Report on Progress, 10 October 1999
Please note that some of the developments included in this report will not be installed on the web site until the week commencing 11 October 1999.
6629 images were individually edited. Editing involved embedding an International Color Consortium (ICC) colour profile into the image, cropping, rotating, and adjusting sharpness to compensate for negative effects of re-sampling. In the web version, the new images replaced 4854 old unedited images.
A further 13258 larger, higher-resolution versions of the same images were produced for the kiosk.
The new images were produced to fit three specified frame sizes: small, medium and large (the medium and large images are available only on the kiosk). To ensure maximum use of frame space, two copies of each of the 19,887 new images were produced. One copy filled the entire width of the frame, regardless of height, and the other filled the entire height of the frame, regardless of width. The pairs were then compared for size and the smaller file selected. Together with cropping, this method of sizing the images increased the amount of screen space occupied by the object, sometimes quite dramatically. An effective 'magnification' of tenfold was not unusual.
157 files containing transcriptions, notes and translations of manuscripts and papyri were created.
30 images were produced from scanned file photograph prints and negatives of Bab edh-Dhra'. The scanned originals, along with other images such as the papyrus photograph from Oxford, have archived on Photo-CD.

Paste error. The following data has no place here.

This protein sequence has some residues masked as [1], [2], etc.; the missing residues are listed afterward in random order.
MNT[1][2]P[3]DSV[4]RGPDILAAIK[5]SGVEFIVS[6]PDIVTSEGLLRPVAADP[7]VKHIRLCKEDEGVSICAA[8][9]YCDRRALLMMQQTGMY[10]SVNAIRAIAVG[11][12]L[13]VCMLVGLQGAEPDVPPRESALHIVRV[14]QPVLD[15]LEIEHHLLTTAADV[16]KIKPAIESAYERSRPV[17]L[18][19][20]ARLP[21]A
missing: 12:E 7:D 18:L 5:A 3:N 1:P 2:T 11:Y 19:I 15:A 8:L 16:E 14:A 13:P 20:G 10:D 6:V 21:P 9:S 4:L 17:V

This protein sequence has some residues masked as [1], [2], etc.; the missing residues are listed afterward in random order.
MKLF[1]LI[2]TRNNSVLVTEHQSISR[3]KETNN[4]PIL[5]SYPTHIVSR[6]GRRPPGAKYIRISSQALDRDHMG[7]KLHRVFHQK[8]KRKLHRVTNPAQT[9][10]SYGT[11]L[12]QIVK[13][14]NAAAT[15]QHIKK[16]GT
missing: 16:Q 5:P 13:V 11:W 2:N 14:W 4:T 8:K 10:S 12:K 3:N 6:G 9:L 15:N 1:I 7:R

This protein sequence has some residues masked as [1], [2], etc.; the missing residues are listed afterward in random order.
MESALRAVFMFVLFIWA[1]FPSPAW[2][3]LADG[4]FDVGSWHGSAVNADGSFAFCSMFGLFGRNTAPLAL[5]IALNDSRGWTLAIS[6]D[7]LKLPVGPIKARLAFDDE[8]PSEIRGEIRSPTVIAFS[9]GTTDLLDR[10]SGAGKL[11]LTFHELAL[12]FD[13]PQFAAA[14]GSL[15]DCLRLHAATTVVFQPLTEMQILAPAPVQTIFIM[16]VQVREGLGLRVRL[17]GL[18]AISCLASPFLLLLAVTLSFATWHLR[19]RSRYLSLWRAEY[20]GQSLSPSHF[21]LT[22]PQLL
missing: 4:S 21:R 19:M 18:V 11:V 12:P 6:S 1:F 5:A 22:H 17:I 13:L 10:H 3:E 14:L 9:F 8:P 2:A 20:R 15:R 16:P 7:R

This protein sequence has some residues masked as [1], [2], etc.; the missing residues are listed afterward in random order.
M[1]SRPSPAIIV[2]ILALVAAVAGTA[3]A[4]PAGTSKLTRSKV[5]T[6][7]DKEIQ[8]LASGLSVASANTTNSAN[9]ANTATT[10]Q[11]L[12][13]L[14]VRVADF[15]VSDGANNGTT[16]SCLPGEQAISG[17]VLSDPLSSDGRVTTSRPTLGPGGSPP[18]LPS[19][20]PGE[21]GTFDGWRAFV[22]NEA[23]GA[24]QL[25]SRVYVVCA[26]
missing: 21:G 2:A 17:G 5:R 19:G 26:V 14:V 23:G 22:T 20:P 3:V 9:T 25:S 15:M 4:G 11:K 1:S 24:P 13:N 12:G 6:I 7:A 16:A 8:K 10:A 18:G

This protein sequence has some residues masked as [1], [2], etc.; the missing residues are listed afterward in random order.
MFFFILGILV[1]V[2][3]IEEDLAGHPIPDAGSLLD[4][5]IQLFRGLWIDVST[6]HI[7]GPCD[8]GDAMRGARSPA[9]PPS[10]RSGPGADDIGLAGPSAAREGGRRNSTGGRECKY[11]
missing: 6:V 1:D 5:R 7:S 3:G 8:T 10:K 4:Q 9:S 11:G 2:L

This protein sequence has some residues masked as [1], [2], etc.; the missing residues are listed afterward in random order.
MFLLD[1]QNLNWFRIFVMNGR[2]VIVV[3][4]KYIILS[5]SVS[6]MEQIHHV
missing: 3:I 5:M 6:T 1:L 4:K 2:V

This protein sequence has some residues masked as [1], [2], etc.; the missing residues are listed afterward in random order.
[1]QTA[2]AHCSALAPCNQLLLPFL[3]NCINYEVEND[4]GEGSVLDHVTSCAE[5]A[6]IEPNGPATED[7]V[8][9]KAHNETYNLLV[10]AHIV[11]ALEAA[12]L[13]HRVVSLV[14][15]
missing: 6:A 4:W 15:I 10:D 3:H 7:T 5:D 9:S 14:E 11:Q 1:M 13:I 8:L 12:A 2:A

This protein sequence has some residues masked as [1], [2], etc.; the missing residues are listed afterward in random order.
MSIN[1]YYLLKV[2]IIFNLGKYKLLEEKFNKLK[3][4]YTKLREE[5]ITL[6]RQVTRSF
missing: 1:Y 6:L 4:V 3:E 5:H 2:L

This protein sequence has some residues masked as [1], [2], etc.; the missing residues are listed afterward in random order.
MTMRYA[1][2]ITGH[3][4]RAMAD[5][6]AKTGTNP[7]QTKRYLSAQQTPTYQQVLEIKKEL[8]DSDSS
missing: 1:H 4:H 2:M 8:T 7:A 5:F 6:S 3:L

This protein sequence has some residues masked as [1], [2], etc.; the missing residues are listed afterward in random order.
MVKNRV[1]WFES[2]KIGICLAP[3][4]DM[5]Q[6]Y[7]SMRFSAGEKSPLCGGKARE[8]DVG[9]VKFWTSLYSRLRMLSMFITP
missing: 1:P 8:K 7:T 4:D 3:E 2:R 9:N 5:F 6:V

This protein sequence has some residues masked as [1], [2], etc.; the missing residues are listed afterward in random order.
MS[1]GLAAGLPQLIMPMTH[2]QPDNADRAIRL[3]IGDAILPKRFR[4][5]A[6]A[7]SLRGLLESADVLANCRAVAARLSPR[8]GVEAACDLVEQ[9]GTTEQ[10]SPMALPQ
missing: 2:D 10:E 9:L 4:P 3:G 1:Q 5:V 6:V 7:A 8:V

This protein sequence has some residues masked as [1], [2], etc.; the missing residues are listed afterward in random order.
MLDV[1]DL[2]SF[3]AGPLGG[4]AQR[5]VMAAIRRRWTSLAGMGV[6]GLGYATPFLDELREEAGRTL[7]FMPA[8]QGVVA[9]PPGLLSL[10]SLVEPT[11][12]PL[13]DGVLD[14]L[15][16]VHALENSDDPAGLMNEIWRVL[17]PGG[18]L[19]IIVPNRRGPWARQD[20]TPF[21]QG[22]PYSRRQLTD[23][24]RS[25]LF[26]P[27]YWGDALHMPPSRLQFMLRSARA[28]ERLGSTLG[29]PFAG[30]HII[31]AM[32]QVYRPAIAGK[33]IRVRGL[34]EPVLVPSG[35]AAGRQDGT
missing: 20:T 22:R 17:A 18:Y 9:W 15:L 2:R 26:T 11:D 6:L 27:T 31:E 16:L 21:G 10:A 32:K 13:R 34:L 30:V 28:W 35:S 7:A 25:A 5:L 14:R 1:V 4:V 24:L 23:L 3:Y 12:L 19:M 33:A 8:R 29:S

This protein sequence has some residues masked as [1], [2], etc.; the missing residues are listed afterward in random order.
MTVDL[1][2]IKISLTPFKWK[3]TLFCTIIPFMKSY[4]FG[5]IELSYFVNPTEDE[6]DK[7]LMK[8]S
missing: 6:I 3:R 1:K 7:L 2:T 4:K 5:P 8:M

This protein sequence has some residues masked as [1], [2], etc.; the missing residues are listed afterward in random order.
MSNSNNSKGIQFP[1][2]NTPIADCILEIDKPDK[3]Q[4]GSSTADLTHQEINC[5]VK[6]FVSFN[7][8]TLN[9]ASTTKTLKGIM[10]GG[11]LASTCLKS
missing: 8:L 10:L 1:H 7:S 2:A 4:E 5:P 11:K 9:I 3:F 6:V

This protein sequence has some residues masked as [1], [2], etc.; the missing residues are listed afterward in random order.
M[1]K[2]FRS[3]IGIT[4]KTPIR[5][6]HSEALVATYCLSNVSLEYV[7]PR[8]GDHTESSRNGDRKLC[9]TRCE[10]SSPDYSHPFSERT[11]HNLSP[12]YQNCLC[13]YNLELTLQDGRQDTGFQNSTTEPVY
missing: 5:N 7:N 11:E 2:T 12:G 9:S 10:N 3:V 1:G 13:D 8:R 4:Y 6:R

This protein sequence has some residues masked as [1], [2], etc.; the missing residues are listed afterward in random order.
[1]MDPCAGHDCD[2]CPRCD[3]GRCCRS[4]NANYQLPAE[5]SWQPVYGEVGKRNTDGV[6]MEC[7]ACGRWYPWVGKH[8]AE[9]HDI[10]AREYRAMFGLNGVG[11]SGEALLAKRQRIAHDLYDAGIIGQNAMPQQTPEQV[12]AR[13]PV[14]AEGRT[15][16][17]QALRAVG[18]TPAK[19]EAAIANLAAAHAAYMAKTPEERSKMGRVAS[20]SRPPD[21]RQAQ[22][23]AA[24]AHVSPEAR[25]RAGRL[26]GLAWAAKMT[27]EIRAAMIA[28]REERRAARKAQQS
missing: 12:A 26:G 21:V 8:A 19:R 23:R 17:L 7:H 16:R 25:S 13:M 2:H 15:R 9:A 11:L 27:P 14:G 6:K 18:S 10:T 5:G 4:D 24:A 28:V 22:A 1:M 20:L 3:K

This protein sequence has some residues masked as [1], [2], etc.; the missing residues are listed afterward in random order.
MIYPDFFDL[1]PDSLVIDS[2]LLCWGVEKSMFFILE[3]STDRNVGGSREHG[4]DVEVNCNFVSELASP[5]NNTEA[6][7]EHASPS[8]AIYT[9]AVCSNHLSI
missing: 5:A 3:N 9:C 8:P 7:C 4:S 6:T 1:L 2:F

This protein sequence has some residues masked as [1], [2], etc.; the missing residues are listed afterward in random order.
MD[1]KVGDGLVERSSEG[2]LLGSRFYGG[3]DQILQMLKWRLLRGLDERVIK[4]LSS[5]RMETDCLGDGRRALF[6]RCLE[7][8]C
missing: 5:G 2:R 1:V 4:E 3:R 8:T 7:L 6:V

The total number of image files on the web version is now 9205, and there are 23,300 image files on the kiosk.
The Images database was updated correspondingly. There are 9125 records in the web version, and 23,156 in the kiosk version. The record of each image currently used on the website is marked. Thus, the kiosk version is the one to maintain; after every change, a new copy of the web version can be created in a matter of seconds.
Exhaustive checks have been done to ensure accurate cross-reference between images, objects and the image database.
Enhanced images. During the course of the Project a number of images were edited beyond the 'salvage' specification. A sample of these enhanced images, some in contrasting pairs, have been brought together as one of the Tours of the Project. The 'before and after' contrast can be dramatic. In the Images database these images have the word "enhanced" as their caption.top of page